Dan Biggar says the World Cup will be an exciting affair

Wales captain Dan Biggar believes next year’s World Cup will offer “a very level playing field” after the Northern Hemisphere nations made a strong announcement of their credentials.

England remain the only European country to be crowned world champions after a Jonny Wilkinson-inspired triumph in Australia 19 years ago.

And while it’s still more than a year before the next global rugby union spectacle takes center stage, the form guide is taking an enticing shape.

Ireland’s first win over the All Blacks in New Zealand, England v Australia in Brisbane, Wales ending 58 years of injury on South African soil and Scotland toppling Argentina away was a stunning super Saturday.

All four touring teams now enter the series decider next Saturday while the sport’s world rankings are set for a significant power shift.

“It’s really exciting to look forward to about 12 months in France,” said Biggar after Wales defeated the world champions 13-12 in Bloemfontein.

“There isn’t really a stand out team that competes in the World Cup as there have probably been the last couple of times where New Zealand have been miles ahead of everyone.

“It’s very much a level playing field and anyone can beat anyone.”

A week after pushing South Africa to its limits in a first Test thriller, Wales equalized the series when Gareth Anscombe kicked a touchline conversion with two minutes left after his substitute Josh Adams claimed his 20th Test attempt.

It was Wales’ first win over the Springboks in South Africa, coming on a 12th attempt, and came just over three months after Biggar and company lost to Italy in Cardiff.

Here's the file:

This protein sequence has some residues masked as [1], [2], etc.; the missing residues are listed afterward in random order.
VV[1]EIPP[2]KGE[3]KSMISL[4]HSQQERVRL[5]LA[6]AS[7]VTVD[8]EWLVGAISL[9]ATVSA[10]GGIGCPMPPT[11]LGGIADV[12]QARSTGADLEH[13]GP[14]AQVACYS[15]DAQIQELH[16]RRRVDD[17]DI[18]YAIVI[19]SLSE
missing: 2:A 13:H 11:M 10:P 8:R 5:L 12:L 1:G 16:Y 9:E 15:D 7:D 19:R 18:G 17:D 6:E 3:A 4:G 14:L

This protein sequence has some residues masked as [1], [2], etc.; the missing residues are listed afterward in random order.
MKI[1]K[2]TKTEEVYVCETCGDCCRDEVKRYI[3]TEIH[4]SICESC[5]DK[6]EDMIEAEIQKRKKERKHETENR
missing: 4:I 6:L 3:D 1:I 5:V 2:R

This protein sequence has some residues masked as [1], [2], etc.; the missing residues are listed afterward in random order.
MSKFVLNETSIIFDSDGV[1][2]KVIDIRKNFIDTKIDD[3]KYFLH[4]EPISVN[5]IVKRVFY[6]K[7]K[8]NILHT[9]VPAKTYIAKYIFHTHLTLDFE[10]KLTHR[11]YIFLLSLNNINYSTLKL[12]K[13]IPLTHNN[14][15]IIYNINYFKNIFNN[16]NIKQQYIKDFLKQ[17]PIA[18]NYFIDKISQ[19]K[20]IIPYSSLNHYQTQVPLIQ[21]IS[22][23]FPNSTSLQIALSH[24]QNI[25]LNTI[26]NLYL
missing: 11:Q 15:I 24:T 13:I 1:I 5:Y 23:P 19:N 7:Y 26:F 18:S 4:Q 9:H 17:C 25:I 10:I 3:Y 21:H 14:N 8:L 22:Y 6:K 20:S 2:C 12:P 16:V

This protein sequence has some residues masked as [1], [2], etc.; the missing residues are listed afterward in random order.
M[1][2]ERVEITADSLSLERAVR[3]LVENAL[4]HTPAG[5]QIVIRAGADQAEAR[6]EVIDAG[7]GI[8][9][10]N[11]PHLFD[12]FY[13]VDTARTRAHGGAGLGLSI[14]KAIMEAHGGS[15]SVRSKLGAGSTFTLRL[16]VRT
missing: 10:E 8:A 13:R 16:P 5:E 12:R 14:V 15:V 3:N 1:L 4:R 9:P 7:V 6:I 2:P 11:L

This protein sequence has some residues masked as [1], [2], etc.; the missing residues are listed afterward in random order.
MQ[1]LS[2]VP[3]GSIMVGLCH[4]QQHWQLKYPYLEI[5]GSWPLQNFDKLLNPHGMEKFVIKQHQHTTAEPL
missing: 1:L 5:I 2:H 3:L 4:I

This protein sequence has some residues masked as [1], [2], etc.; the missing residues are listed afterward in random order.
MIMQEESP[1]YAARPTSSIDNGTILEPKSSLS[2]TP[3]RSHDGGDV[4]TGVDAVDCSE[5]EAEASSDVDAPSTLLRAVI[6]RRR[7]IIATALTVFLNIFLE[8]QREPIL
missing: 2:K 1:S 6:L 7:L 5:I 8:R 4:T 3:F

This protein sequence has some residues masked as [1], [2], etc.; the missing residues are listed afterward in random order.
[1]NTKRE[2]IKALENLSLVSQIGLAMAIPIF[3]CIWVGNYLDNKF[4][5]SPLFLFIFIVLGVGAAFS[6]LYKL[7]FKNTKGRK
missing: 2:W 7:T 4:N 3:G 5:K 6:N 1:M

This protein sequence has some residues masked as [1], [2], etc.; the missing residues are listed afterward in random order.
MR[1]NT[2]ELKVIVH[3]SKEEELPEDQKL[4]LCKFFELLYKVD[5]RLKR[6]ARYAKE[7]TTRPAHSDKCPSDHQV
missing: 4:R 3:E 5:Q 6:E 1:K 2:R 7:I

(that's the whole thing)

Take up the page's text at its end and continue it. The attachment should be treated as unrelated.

“Thanks to Wayne (Wales head coach Pivac) and management we probably didn’t overreact to the end of the Six Nations,” added Biggar, who took a slap on the shoulder and left early in the second half Toyota- Stadion.

“We definitely should have won against France, we could have won against England and we were obviously disappointed with the result (against Italy).

“We have stayed true to our goals and game plan in terms of what we want to achieve.

“I think professional sport is so cutthroat. When you lose, those defeats last for months and months, in contrast to the fact that sometimes your victories are over before you blink.

“There have been some very, very good Welsh teams that have come here and been sent home. We’re a really close-knit group and everyone deserves a pat on the back.”

Gareth Anscombe (far right) celebrates Wales’ win with team mates (Themba Hadebe/AP)


For match winner Anscombe, whose goal decided the series in Cape Town next Saturday, it was a particularly good opportunity after his long struggle to overcome a career-threatening knee injury.

He missed the 2019 World Cup and more than two years of Test rugby before returning against New Zealand last autumn.

“Last week was exactly two years to the day I had the surgery, the osteotomy, and it wasn’t a question of whether I would play again, it was whether I would walk,” Anscombe told www.wru.co. United Kingdom.

“There were so many unknowns and it’s just a small moment that I’m here. My last major surgery – my third – was on July 7, 2020, and that’s when everything turned upside down.

“This effort, this kick, is the culmination of the work of so many people. I’m just glad I was able to level up when I was supposed to and just do my job.

“Maybe I had the rugby gods on my side. I’m just happy that I was able to be part of this group and achieve something very special.”

Anscombe missed the birth of his baby son Theo last month after giving up as late as possible in consultation with Pivac to set off on the South Africa tour, adding: ‘It will be nice to show him that in 10 years and say ‘that’s why dad missed it’! Hopefully he’ll understand.”

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